Large agency means a Federal agency whose total payments to all 
mail service providers exceed $1 million per fiscal year.
    Mail means the types of mail described in Sec.  102-192.30.
    Mail center means an organization and/or place, within or 
associated with a Federal facility, where incoming and/or outgoing 
Federal mail is processed.
    Mail costs means direct or allocated expenses for postage and all 
other mail costs (e.g., payments to service providers, mail center 
personnel costs, mail center overhead, etc.).
    Mail piece design means laying out and printing items to be mailed 
so that they can be processed efficiently and effectively by automated 
mail-processing equipment.
    Official Mail Accounting System (OMAS) means the U.S. Postal 
Service's government-specific system used to track postage used by many 
Federal agencies.
    Outgoing mail means mail generated within a Federal facility that 
is going

[[Page 49958]]

outside that facility and is delivered by a service provider.
    Personal mail means incoming or outgoing mail that is not related 
to official business of the Federal government.
    Postage means money due or paid to any service provider for the 
delivery of mail.
    Presort means a mail preparation process used to receive a 
discounted mailing rate by sorting mail according to USPS standards.
    Program level means a subsidiary part of a Federal agency that 
generates a significant quantity of outgoing mail (``significant'' in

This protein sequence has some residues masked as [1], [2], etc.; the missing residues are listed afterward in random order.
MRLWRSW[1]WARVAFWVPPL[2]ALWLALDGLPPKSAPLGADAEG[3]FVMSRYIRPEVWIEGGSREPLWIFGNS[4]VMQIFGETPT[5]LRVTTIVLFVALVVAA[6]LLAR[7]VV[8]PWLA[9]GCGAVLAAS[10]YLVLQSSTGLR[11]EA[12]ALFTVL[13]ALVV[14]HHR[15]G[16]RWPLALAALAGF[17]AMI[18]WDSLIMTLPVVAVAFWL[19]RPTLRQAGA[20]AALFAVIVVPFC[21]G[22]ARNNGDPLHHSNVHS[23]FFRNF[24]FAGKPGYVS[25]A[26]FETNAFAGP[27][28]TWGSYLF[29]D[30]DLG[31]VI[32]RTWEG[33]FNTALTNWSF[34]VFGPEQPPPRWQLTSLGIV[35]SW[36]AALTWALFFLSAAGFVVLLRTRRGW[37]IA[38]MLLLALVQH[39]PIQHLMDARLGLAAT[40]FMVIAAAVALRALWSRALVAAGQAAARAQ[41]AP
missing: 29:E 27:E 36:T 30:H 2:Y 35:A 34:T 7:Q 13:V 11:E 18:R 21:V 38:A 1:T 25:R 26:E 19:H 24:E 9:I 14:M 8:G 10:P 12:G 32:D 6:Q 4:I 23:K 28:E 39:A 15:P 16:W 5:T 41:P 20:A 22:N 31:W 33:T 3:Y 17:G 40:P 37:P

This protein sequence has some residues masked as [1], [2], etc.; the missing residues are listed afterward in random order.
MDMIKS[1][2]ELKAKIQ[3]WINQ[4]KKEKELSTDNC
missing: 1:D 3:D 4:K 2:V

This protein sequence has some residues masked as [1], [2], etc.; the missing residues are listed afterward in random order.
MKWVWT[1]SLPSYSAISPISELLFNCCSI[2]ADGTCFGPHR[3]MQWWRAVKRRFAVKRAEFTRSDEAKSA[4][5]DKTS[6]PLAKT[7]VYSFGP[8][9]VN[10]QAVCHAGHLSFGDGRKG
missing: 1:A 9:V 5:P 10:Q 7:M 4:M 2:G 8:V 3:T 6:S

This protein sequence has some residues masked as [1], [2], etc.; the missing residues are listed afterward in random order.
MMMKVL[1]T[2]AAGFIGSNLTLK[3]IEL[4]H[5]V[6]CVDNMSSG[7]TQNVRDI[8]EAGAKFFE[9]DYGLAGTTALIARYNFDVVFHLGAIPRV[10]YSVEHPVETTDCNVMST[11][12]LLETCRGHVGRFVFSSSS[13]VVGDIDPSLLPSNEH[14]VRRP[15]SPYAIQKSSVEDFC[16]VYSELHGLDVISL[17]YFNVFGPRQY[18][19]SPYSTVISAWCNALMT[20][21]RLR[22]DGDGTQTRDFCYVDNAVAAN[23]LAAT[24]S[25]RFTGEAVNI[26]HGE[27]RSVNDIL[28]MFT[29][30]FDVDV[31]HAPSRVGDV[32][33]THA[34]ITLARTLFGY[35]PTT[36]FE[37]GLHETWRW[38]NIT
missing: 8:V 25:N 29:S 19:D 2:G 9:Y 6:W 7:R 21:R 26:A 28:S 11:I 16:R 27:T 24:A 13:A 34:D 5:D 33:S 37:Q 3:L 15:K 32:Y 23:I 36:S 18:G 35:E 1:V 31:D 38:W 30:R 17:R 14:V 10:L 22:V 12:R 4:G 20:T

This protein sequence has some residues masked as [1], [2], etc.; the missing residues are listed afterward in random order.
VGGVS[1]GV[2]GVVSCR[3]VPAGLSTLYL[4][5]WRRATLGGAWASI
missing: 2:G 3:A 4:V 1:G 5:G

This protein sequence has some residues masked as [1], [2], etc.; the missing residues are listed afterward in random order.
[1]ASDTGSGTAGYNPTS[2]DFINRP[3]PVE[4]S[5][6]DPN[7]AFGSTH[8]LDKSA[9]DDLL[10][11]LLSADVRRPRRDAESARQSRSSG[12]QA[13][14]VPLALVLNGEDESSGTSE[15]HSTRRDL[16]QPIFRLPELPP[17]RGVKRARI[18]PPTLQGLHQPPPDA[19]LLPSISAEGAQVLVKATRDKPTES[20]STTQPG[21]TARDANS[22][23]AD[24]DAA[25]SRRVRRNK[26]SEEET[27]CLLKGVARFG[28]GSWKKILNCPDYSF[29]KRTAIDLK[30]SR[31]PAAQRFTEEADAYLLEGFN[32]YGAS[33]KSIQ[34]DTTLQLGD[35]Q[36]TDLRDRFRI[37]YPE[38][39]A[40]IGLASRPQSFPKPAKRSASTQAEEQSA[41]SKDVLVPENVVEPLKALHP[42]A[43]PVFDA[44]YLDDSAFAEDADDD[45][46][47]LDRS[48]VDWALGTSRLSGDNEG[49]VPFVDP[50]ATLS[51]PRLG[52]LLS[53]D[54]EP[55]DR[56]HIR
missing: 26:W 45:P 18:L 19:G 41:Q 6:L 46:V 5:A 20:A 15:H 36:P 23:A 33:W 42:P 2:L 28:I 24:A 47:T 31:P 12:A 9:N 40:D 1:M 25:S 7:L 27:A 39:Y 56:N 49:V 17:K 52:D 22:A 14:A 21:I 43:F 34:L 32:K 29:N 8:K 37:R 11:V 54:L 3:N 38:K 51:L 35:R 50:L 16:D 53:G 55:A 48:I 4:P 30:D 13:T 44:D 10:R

this context is relative to the overall size of the agency's mail 
budget; half of a small annual mail budget may not be significant in a 
small agency, whereas one-tenth or less might be significant in a large 
agency). The term program level may apply to an agency organizational 
entity, program, or project.
    Program level mail manager is the person at the program level 
responsible for mail policy implementation, operations, and financial 
management; the program level counterpart of the agency mail manager.
    Service provider means any agency or company that delivers mail. 
Some examples of service providers are USPS, UPS, FedEx, DHL, courier 
services, the Military Postal Service Agency, the Department of State's 
Diplomatic Pouch and Mail Division, and other Federal agencies 
providing mail services.
    Special services means those mail services that require extra 
payment over basic postage; e.g., certified mail, business reply mail, 
registered mail, merchandise return service, certificates of mailing, 
return receipts, and delivery confirmation.
    Unauthorized use of agency postage means the use of penalty or 
commercial mail stamps, meter impressions, or other postage indicia for 
personal or unofficial use.
    Worksharing means ways of processing outgoing mail that qualify for 
reduced postage rates; examples include presorting, bar coding, 
consolidating, and commingling.


Sec.  102-192.40  Where can we obtain more information about the 
classes of mail?

    You can learn more about mail classes in the Domestic Mail Manual